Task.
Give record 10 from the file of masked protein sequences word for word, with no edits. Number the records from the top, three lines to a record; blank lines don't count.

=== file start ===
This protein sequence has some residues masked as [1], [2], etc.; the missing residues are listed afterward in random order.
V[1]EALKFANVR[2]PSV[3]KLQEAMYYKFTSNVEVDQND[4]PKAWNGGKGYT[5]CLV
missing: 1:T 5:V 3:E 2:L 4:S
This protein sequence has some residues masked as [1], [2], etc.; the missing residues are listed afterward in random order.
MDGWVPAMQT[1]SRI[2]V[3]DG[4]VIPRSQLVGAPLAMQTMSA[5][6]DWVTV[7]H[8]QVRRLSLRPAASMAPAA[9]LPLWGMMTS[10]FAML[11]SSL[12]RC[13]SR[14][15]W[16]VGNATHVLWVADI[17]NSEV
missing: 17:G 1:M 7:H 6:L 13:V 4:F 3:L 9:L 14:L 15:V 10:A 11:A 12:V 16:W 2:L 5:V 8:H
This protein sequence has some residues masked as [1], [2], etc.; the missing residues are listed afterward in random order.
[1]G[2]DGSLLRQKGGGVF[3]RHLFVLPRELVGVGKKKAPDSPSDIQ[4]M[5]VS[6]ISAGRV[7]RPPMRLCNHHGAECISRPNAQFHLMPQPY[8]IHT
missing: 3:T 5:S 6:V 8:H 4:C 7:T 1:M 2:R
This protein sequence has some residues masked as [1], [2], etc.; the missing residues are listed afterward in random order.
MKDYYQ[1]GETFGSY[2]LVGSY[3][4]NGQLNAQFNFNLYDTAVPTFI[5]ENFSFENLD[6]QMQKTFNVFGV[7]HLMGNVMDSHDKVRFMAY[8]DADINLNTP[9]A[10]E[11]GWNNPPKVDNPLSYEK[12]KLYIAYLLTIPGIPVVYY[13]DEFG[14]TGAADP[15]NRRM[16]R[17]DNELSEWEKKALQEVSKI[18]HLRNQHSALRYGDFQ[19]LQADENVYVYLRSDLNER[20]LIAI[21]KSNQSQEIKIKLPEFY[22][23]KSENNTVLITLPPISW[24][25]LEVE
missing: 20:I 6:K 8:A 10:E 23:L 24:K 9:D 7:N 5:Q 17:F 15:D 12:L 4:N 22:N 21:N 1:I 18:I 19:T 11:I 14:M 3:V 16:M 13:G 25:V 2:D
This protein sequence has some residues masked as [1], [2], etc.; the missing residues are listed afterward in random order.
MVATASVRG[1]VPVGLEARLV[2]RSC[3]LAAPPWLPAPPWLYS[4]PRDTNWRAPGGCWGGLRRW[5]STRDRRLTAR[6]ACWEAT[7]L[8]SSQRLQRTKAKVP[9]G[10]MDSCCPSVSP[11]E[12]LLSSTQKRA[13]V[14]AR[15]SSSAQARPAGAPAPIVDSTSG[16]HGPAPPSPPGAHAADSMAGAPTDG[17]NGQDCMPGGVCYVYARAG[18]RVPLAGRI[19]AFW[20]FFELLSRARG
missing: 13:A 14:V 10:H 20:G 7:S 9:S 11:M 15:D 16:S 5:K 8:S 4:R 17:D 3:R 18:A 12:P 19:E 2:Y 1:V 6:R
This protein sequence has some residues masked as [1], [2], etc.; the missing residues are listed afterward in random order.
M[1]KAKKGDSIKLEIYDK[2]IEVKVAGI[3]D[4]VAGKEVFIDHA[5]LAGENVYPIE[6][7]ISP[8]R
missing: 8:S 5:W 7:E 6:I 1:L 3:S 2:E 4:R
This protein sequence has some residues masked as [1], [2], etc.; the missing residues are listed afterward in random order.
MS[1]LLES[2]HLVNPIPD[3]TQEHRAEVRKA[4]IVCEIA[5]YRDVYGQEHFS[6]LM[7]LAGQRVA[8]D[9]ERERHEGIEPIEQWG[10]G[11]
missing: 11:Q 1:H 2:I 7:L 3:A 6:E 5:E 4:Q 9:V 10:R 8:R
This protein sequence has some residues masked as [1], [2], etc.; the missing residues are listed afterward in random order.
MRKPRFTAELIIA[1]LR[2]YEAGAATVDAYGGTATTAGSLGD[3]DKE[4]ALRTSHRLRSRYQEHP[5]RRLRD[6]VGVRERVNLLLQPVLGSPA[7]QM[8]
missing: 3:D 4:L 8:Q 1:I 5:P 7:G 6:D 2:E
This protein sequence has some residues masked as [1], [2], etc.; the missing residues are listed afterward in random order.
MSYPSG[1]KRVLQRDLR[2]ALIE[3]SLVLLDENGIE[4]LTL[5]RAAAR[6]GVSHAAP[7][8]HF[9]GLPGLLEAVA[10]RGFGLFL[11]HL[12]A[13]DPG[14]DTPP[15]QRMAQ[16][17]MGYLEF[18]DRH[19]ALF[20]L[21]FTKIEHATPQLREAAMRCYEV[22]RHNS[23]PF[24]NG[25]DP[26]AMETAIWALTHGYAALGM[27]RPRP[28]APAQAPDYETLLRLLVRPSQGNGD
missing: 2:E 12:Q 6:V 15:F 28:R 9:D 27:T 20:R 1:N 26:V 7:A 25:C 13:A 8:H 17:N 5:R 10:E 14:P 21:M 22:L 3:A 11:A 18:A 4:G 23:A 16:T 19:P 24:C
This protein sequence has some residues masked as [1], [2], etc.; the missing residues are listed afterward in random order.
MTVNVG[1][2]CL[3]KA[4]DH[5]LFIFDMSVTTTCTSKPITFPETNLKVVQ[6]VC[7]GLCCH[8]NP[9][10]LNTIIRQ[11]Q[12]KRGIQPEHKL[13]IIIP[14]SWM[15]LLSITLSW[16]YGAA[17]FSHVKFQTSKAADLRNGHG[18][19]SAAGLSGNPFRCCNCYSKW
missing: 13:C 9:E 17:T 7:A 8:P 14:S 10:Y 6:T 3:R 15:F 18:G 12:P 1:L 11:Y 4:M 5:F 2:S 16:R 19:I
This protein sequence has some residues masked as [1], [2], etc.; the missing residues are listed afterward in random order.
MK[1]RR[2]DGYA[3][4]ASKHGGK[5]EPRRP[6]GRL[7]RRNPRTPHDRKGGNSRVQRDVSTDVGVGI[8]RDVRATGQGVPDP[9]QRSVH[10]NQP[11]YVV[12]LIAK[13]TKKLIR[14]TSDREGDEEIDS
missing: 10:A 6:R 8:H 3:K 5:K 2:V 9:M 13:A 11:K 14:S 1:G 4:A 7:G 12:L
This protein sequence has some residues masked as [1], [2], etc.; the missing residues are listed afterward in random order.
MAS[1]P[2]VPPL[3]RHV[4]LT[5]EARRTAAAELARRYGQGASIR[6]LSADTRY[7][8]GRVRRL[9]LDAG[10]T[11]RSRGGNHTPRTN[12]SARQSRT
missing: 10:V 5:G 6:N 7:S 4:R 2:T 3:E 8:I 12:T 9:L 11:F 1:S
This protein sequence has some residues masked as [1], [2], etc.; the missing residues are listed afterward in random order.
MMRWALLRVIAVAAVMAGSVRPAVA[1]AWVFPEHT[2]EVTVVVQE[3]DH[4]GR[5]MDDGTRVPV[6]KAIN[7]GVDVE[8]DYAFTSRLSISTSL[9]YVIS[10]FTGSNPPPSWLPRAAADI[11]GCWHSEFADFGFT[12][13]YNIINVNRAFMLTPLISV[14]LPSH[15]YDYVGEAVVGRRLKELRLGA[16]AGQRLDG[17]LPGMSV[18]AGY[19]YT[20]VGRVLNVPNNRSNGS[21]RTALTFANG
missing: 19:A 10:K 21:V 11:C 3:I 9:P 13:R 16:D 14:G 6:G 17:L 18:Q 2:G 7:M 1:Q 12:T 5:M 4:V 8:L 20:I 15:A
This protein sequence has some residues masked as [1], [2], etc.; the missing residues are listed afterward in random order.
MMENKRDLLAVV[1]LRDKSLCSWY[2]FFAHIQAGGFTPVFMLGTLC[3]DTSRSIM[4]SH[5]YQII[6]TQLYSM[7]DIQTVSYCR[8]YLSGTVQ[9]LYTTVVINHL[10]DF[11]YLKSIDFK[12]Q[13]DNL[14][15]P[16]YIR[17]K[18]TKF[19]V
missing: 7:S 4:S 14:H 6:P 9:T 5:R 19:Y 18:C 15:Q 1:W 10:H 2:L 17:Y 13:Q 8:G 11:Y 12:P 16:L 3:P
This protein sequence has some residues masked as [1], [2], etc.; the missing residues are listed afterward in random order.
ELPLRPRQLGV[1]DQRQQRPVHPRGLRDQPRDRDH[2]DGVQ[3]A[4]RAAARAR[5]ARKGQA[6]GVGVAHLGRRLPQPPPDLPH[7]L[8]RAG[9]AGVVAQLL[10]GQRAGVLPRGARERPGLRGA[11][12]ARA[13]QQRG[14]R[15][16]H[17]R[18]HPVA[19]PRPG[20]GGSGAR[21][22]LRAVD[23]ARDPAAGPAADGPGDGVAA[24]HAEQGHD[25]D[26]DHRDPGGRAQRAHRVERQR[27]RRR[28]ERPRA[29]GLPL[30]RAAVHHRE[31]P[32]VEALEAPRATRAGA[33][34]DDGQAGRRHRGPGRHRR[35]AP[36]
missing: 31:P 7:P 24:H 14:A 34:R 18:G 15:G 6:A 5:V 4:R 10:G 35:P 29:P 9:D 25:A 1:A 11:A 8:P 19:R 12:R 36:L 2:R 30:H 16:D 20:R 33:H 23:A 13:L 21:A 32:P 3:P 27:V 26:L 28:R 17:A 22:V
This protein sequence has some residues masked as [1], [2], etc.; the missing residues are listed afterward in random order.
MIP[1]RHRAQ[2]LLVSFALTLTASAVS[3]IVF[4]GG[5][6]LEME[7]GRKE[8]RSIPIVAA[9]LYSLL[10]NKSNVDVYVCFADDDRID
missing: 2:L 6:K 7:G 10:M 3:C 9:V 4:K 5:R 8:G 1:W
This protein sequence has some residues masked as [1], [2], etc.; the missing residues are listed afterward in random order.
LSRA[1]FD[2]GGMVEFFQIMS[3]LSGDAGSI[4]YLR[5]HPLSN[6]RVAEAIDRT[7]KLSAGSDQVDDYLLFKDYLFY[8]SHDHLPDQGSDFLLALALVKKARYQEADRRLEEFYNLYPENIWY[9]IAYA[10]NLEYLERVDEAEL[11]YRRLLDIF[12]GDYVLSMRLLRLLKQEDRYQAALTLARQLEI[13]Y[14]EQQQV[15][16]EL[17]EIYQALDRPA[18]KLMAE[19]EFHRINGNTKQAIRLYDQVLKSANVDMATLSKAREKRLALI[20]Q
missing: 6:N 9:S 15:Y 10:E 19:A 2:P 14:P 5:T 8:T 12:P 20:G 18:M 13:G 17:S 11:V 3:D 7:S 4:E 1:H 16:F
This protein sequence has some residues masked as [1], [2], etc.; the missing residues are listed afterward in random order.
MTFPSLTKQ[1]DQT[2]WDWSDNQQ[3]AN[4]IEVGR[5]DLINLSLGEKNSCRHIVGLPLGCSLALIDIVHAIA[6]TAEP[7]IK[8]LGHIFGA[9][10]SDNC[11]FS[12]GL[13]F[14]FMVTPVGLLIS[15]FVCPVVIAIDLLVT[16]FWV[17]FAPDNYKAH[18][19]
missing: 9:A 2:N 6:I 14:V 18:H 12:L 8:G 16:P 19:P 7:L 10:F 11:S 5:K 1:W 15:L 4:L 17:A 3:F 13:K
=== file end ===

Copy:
This protein sequence has some residues masked as [1], [2], etc.; the missing residues are listed afterward in random order.
MTVNVG[1][2]CL[3]KA[4]DH[5]LFIFDMSVTTTCTSKPITFPETNLKVVQ[6]VC[7]GLCCH[8]NP[9][10]LNTIIRQ[11]Q[12]KRGIQPEHKL[13]IIIP[14]SWM[15]LLSITLSW[16]YGAA[17]FSHVKFQTSKAADLRNGHG[18][19]SAAGLSGNPFRCCNCYSKW
missing: 13:C 9:E 17:T 7:A 8:P 14:S 10:Y 6:T 3:R 15:F 18:G 12:P 1:L 11:Y 4:M 5:F 2:S 16:R 19:I